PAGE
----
— Teachers unions are staying politically active: Yeah, they may be struggling with declining membership, but labor unions — especially teachers unions — are still pounding the pavement for Democratic candidates. “Backed by tens of millions in cash and new data mining tools that let them personalize pitches to voters, the unions are sending armies of educators to run a huge get-out-the-vote effort aimed at reversing the red tide that swept Republicans into power across the country in 2010,” Politico reports. “The unions have plenty of money: They spent $69 million on state races in 2010 and are likely to top that this year. But as they gear up for the most intense and focused mobilization efforts they have ever attempted, they believe it’s their members who will give them an edge. Americans may be frustrated with public schools and wary of unions, but polls still show respect and admiration for teachers.” Politico points to several gubernatorial races to emphasize how this could be a problem for Republicans. But it’s not like the GOP is going to let teachers unions dominate the narrative on education. The Republican Governors Association has a substantial war chest and outside super PACs will play a big role for governors targeted by teachers unions. Governors are also playing up education policy initiatives to fight back against attacks from teachers unions.

— Joe Manchin is wrong: The West Virginia Democrat’s daughter, the CEO of a drug company, renounced her firm’s U.S. citizenship to escape the country’s onerous corporate tax climate. And Joe Manchin says that should be illegal. He’s wrong. The is a reaction to a problem that does absolutely nothing to address the root cause. As we explained last week when Treasury Secretary Jack Lew invoked the term “economic patriotism,” the U.S. has the highest marginal effect corporate income tax rate of any of the 33 member countries of the Organization for Economic Cooperation and Development (OECD), according to the Tax Foundation. That’s the reason why businesses, like the one Manchin’s daughter runs, are moving overseas. The problem isn’t businesses, the problem is the absolutely nightmarish, punitive tax climate.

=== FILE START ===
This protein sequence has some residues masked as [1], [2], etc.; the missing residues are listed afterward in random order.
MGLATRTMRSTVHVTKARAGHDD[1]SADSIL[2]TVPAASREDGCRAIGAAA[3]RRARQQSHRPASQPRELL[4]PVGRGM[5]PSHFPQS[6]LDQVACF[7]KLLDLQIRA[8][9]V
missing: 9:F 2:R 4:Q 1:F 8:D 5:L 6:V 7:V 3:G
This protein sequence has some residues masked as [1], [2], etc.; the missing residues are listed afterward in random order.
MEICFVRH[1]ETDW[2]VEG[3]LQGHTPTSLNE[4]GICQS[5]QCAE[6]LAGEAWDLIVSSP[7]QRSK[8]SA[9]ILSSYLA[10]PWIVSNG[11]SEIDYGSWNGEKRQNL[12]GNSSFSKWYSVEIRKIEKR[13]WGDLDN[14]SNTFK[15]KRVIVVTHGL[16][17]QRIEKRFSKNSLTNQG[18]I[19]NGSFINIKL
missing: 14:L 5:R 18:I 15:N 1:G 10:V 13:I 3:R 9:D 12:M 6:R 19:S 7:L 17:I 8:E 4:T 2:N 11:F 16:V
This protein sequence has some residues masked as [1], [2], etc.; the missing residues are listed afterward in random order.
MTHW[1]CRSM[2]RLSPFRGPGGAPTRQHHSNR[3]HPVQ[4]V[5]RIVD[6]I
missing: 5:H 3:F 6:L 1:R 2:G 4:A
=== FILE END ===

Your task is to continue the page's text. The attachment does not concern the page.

— Ex-Im supporters also defended earmarks: Cronies gonna crony. And the some of the biggest supporters of the Export-Import Bank were also the biggest defenders of the pernicious practice of earmarking. “I was surprised to find that many on the supposedly populist Left are siding with the big corporations. liberals who paid lip service to Occupy Wall Street protestors are now defending Ex-Im cronyism from conservative reformers who want to end the subsidies. Yet, I’ve been even more surprised to find some on the right are also cheerleading for Ex-Im,” writes Heritage Foundation President Sen. Jim DeMint. “But when I realized that this is the same odd mix of people who defended pork barrel earmarks a few years back, it all started to make sense.” DeMint explains that Ex-Im, like earmarks, serves the interest of the politically-connected and, even though it represents a small share of federal spending, killing the Bank would send a message to Big Business that it needs to ween itself off welfare.